Propagating Herb Cuttings in Water

The herbs that propagate easiest in water happen to be from the mint family. However, if you are looking for an easier selection, start with soft wood or green wood cuttings from rosemary, thyme, lavender, sage, majoram, or oregano.

I actually have some pretty good success from hardwood cuttings from these herbs and summer savory as well, but truthfully, it’s the softwood that roots fastest in water, and if you are looking for the easy route, this is it!

For more information on this process, a full YouTube video is available:

Step-by Step Instructions:

Step 1:

Take a Cutting! Stem cuttings with brown, woody growth aren’t the right choice, but that fresh green tender newer growth will work out great! Take larger pieces if possible 4″+ long.

Step 2:

Remove the leaves from the bottom 1″-2″ (about 4 leaves will be fine). The process is called stripping. Remove the leaves by pulling them down toward the bottom of the cutting.

Step 3:

Fill a Mason jar with enough water to cover the stripped part of the stem, and place the stems in the jar. *Use distilled water if your water has a lot of chlorine.

Step 4:

Locate in a bright window, and change the water every few days if it gets cloudy. Remove stems if they die along the way.

Step 5:

Once you see roots form (roots will form at the stripped locations), wait until a considerable number of roots appear before moving the cutting into a fully hydrated soil-less medium in a 4″ pot.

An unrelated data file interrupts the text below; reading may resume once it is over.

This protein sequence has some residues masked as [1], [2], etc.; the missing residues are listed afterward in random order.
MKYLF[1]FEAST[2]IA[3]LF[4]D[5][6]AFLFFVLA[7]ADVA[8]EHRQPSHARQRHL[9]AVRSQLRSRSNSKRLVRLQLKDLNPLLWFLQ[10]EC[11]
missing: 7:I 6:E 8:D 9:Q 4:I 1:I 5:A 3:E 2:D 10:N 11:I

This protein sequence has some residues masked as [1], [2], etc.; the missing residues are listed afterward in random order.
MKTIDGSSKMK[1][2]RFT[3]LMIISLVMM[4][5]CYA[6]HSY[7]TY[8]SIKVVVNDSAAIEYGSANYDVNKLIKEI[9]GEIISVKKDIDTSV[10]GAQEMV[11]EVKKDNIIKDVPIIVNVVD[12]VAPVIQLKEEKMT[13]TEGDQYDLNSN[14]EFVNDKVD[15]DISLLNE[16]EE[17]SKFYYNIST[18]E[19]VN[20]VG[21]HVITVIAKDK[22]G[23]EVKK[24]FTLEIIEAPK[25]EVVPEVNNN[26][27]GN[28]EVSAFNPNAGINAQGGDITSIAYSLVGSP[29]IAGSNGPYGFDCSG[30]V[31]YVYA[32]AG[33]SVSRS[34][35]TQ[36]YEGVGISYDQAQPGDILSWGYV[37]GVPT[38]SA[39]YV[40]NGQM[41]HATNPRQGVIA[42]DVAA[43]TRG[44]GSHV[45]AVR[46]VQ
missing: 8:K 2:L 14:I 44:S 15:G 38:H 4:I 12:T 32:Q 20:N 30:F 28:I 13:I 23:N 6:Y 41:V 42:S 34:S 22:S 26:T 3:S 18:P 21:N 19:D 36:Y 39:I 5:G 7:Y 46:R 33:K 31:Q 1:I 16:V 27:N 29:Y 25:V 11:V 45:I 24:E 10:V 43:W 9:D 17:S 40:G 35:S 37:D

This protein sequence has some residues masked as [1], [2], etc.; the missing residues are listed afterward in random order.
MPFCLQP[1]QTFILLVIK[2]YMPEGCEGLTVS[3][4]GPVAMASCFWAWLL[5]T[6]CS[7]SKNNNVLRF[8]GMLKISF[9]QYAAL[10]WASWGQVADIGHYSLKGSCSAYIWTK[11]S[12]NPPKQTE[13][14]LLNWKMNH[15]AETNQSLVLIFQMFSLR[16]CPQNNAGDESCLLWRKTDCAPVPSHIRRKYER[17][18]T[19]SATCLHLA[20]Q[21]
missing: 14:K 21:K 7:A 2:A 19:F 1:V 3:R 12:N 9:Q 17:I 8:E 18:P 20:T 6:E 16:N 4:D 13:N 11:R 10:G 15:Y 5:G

Step 6:

After planting in soil-less medium, don’t over water and allow the roots to stretch and find water sources as it establishes. With that said, don’t let the soil-less medium dry out…it’s a balance. It may take 3 months or longer for the plant to establish. Be patient.

Step 7:

After the plant is established in the pot, use typical acclimating techniques before planting the new rosemary plant outdoors permanently.

Other Ways to Learn From Me:

You can find me on Instagram if you’d like to connect and share your garden stories with me. I offer complimentary Q&A “mini-consultations” on Fridays in the stories section.

Hiring a Designer:

If you’ve tried to start a garden but had limited success or have no idea how to start, ask the expert! HDG Landscape Design has over a decade experience advising clients on the when, where, what, why, and how of ornamental garden design, growing edible plants, and outdoor living and pool design. Visit our website for a list of services.

Comments are closed.